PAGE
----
I hear the war drums calling us to do battle in Yemen. I have never visited Yemen. However, I did serve as a PCV in Asmara, Eritrea, then a provincial capital in Ethiopia, now the capital of Eritrea, and lies directly across the Red Sea from Yemen. It was a very pleasant place. The combination of latitude, in the tropics, and elevation, about 8000 feet, provided a near ideal climate with warm days and cool nights and very predictable rains. It resembled a small city in southern Italy with a wide main boulevard with palms and other trees shading the tables of sidewalk cafes.
No wonder Asmara was the favorite “R&R” (rest and recuperation) center for the leaders of both sides in the civil war raging across the Red Sea in Yemen. One could tell who was winning the war by counting the visitors from each side at any given time with the ones on the ascent being the larger contingent. You could also determine the progress of the war by seeing how many “Qat” flights came in from Yemen. Qat or Khat is a leaf chewed for its mild stimulant effect by Yemenis and it was imported into Asmara for its large expatriate Arab community.
The connection between Asmara and Yemen was hardly new. The legendary kingdom of the Queen of Sheba (Saba) straddled the Red Sea with one leg in southern Arabia and the other in northern Ethiopia. There has always been a healthy movement of goods and ideas between the two sides. Coffee originated in Ethiopia but reached Europe via Yemen, thus the coffee bean was named “arabica” instead of “africana” by the Europeans.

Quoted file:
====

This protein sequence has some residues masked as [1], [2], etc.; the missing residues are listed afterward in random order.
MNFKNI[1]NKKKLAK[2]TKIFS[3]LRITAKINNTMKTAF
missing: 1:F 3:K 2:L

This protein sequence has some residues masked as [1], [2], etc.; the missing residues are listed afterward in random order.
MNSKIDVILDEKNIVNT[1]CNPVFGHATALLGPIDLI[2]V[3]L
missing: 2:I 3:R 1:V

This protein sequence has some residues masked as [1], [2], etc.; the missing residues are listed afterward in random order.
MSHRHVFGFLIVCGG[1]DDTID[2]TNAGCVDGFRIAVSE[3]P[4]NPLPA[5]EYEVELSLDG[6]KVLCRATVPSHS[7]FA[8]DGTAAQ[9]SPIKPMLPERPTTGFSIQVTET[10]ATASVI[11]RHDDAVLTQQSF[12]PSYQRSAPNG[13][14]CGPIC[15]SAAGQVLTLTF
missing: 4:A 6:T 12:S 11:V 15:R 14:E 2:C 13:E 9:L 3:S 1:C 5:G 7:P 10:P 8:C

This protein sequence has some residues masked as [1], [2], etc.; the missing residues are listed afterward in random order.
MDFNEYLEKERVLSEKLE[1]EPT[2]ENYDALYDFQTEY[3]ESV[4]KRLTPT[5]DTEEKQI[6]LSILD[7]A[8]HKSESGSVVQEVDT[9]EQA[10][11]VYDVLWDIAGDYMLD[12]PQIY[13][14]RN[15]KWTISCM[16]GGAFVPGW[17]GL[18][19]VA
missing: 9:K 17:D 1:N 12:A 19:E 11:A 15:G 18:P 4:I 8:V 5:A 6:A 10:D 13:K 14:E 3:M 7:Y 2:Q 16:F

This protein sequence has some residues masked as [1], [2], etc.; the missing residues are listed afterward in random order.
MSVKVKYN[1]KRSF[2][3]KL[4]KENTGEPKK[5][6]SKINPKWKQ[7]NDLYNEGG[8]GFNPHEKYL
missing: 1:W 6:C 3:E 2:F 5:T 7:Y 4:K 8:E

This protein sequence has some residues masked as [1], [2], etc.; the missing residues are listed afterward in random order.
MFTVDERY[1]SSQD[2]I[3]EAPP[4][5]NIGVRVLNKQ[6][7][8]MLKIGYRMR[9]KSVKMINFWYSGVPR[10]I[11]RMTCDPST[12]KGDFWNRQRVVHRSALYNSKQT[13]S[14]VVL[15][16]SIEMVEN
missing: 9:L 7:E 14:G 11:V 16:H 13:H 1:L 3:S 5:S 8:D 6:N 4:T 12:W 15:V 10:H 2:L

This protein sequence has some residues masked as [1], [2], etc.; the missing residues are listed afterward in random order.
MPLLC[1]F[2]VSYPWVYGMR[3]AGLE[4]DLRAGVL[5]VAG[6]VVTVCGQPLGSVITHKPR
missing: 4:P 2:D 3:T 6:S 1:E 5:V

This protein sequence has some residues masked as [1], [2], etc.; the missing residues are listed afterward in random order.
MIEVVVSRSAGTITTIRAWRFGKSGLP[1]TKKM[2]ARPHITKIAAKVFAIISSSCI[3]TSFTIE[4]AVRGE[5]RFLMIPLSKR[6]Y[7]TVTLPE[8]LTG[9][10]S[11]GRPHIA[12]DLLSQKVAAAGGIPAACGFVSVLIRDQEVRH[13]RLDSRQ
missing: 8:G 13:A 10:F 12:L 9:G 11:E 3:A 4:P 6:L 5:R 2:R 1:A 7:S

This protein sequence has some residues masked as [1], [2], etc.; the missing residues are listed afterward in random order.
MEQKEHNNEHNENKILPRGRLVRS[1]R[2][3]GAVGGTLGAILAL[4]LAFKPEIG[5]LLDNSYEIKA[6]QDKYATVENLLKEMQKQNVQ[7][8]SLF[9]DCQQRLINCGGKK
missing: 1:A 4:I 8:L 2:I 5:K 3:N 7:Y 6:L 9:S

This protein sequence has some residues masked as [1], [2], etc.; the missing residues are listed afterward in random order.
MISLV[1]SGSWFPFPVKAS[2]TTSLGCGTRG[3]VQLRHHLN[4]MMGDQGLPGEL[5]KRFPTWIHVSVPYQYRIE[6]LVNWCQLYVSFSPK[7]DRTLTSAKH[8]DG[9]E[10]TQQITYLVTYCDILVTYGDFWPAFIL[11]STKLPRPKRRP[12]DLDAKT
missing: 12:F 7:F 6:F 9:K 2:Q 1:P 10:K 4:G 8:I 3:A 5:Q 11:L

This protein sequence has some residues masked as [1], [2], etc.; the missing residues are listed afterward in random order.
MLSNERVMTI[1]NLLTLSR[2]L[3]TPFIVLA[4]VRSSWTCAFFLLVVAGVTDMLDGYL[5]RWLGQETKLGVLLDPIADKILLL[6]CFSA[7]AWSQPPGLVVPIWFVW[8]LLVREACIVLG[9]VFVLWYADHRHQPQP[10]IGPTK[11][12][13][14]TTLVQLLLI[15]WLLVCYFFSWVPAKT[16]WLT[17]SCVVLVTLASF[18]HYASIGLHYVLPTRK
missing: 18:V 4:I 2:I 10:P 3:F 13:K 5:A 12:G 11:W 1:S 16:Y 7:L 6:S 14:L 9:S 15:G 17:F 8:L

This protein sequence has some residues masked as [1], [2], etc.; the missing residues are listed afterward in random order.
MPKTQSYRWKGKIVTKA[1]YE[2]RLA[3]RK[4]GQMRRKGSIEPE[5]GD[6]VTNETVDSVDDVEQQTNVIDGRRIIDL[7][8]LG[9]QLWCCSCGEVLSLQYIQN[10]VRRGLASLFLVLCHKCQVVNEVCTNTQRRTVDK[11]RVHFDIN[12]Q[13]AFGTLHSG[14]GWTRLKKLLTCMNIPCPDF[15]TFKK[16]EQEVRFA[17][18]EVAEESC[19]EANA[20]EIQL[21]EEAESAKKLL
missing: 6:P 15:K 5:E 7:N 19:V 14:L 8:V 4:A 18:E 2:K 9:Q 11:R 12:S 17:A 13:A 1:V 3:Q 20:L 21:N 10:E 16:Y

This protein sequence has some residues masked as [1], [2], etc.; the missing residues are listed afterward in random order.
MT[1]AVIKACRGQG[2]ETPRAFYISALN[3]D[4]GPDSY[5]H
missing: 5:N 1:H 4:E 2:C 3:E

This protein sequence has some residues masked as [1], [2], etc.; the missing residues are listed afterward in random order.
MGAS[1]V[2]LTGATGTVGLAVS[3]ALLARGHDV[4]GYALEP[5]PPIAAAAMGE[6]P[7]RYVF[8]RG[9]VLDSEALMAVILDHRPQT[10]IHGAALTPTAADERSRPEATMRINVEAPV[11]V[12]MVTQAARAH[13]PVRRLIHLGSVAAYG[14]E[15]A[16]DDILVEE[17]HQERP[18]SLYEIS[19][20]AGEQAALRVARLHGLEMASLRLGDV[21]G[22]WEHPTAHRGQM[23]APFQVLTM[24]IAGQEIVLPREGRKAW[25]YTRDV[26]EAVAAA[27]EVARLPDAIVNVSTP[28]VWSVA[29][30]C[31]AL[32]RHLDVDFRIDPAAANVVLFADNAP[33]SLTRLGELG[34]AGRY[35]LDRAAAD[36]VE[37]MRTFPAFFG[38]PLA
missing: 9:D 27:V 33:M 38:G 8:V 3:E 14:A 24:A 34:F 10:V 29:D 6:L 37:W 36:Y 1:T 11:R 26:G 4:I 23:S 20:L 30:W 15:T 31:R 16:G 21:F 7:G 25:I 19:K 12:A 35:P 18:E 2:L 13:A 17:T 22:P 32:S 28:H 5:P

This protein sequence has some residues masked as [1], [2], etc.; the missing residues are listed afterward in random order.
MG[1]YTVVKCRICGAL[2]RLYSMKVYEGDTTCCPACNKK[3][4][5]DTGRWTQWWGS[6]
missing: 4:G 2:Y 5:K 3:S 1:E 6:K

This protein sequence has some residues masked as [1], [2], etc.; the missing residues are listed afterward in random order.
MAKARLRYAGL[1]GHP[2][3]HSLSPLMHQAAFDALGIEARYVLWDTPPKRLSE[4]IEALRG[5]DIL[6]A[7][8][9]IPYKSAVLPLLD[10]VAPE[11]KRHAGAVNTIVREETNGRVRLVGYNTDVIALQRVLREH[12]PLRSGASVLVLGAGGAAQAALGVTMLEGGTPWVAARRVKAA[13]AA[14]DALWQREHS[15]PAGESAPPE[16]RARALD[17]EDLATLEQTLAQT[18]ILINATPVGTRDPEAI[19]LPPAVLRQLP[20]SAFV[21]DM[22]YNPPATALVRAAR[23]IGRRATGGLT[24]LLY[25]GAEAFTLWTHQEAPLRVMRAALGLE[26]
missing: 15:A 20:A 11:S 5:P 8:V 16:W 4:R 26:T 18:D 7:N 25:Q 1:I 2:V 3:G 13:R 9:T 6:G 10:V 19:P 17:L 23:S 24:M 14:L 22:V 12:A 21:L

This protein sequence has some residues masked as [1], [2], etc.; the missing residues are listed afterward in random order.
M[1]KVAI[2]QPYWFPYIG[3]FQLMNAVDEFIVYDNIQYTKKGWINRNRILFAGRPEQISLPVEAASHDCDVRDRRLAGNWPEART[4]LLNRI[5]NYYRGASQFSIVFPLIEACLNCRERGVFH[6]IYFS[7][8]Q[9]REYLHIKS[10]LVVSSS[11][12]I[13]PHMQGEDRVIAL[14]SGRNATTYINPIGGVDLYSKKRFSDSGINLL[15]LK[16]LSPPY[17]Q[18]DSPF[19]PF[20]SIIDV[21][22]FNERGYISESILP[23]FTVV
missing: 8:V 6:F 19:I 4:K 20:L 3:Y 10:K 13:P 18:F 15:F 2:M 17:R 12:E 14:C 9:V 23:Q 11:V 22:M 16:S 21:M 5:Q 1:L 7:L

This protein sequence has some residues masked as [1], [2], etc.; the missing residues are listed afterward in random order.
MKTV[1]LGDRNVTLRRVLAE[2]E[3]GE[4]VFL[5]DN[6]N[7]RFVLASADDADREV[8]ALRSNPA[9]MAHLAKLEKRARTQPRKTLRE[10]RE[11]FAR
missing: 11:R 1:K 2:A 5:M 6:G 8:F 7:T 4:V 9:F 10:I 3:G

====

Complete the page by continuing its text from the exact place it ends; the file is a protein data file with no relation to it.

There has been internal strife in Yemen for almost all of the 45 years since I left Asmara. And this is ruthless, intense warfare. All Yemeni men wear a knife known as the “jambiya” on their belt. It features an ornate hilt, curved steel blade and wooden sheaf. Its only known use is to slit a throat.
More relevant to the current world situation, the Bin Laden family originated in Yemen. Benny Laden’s roots are in this cauldron of war. So the call to make Yemen the next “Afganistan” in our war to eliminate Al Queda makes sense.
But hold the phone. Yemen is sandwiched between two very powerful American allies, Saudi Arabia and Ethopia. The Saudis have a very well outfitted military machine and the Ethopians have the most disciplined and well marshalled army in Africa. Saudi Arabia kicked Benny Laden out and would love to see him gone completely. Ethiopia sent its army into Somalia to take down a movement linked to Al Queda. Rather than get our military directly involved in Yemen, it would perhaps be better to work more closely with the Saudis and Ethiopians.
Unfortunately I fear President Obama may pay heed to those urging us to become directly involved in Yemen. I hope he doesn’t.